Former President Mahinda Rajapaksa said that the government change in India in 2014 resulted in a breakdown in the relationship between Indian and Sri Lanka, which he blamed on the lack of communication between the parties.
“Working relationship between the governments changed. Lack of communication between the parties seemed to have led to this situation,” he said addressing the event organized by India’s The Hindu.
“Communication is a vital factor that can make or break relationships. Misunderstandings of the ‘80s and 2014 could have been avoided with communication,” Rajapaksa said.
The Leader of Opposition was addressing the third edition of The Huddle, The Hindu’s two-day annual thought conclave, which got underway at the ITC Gardenia Hotel in Bengaluru on February 9.
He stated that even when Sri Lanka was engaged in a war against the “cruelest terrorist group” in the world, India’s relationship was friendly.
“India’s understanding was a key factor in eliminating terrorism,” he said.
Responding to a question regarding the next presidential poll, Rjapaksa says that they have to find a ‘good candidate’ for the upcoming Presidential Election as he himself cannot contest and that he will amend Constitution after their candidate wins.
“Unfortunately, I can’t contest, so have to find a good candidate. This candidate will win. I will amend Constitution after this candidate wins,” he said.
Responding to a question regarding the issues of the Tamil community in Sri Lanka, Rajapaksa said: “People can be satisfied, but not politicians. My problem is that.”
Excerpts of former President Mahinda Rajapaksa’s speech:
“I believe that sharing ideas and learning from one another is key to understanding each other. India and Sri Lanka are one family, with shared cultural values. And with any family, the journey is not always smooth. Visits of the Buddha and later disciples are landmark moments in Sri Lanka’s history. Then, Mahatma Gandhi’s influence on national thought process. I see these as part of our relationship.
On the bilateral relationship, there have been good times and not so good. But it is important for both countries to understand the trends that impact both countries and best explore them to our mutual benefits. Both our countries have experienced the threat and terror of a few who work for their selfish motives. In the 80s, the LTTE found save haven in India and claimed the life of Rajiv Gandhi, killed 1500 soldiers. It was a troubled time in our bilateral relationship. The mistakes we have made, we learn from them. And move towards a future where mistakes are not repeated.
Two major breakdowns in our relationship happened in the 1980s and 2014. In the 70s, our ties reached a high. Both Prime Ministers had a personal friendship. I’m 1979, Moraji Desai said problems inherited from colonial past had been resolved. We’ve entered a new era of cooperation. Post-Independence, relationship between India and SL was good despite having contrasting ideologies: India being secular and socialist: SL being right wing and Pro-West. Nehru even convinced USSR that Ceylon was a sovereign nation.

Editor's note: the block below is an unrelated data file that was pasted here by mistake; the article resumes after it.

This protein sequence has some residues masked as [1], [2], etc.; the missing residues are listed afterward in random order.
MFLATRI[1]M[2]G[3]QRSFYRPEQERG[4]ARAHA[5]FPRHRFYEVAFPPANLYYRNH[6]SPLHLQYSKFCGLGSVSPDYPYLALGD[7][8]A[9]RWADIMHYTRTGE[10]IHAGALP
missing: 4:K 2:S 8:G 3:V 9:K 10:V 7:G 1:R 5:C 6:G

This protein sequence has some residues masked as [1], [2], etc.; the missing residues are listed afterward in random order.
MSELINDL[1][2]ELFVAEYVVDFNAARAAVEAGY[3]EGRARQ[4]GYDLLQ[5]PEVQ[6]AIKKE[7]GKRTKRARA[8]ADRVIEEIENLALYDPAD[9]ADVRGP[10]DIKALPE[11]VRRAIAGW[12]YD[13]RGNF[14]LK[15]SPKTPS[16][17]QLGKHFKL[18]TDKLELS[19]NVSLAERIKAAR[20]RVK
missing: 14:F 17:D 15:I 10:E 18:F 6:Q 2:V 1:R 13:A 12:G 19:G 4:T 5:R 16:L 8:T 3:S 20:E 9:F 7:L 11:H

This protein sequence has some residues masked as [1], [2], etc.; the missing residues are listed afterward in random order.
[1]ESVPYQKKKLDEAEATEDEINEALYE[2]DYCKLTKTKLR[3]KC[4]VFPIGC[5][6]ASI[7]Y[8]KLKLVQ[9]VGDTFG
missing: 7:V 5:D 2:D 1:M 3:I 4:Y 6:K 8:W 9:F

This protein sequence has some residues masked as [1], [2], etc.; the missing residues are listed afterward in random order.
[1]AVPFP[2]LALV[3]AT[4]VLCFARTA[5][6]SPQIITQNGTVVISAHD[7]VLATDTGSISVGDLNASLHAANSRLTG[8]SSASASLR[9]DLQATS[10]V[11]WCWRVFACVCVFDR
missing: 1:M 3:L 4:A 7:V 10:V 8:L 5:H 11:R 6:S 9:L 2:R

Even when SL was engaged in a war against the cruelest terrorist group in the world, India’s relationship was friendly. India’s understanding was a key factor in eliminating terrorism.
In 2014, the second major breakdown. The government changed in India. Working relationship between the governments changed. Lack of communication between the parties seemed to have led to this situation. Communication is a vital factor that can make or break relationships. Misunderstandings of the ‘80s and 2014 could have been avoided with communication.
On India’s dealing with SL, here’s my suggestion: If the outgoing party has given recognition to a working relationship with SL, then the incoming party should also give the same recognition. Changes in government have serious consequences for relationships and for both countries.
Strong mechanism at country-country level should be in place to clear any misunderstanding that may pop by from time to time. As long as countries understand the foundations of the relationship, nothing can be done to jeopardise the relationship. National security, social well being, political stability, economy, international transport will play a key role between the countries. National security is important given the destructive forces that have operated and will come up in the future.
We’ve a mutual obligation to ensure security of each other because we are geographically close. Maritime security has become an issue. It will be an important aspect of a well formed strategy. Vibrant, on-going dialogue will ensure each other’s national security. It should transcend normal dialogue process. Strong political leadership is a key factor for a stable relationship.”
(Source: The Hindu)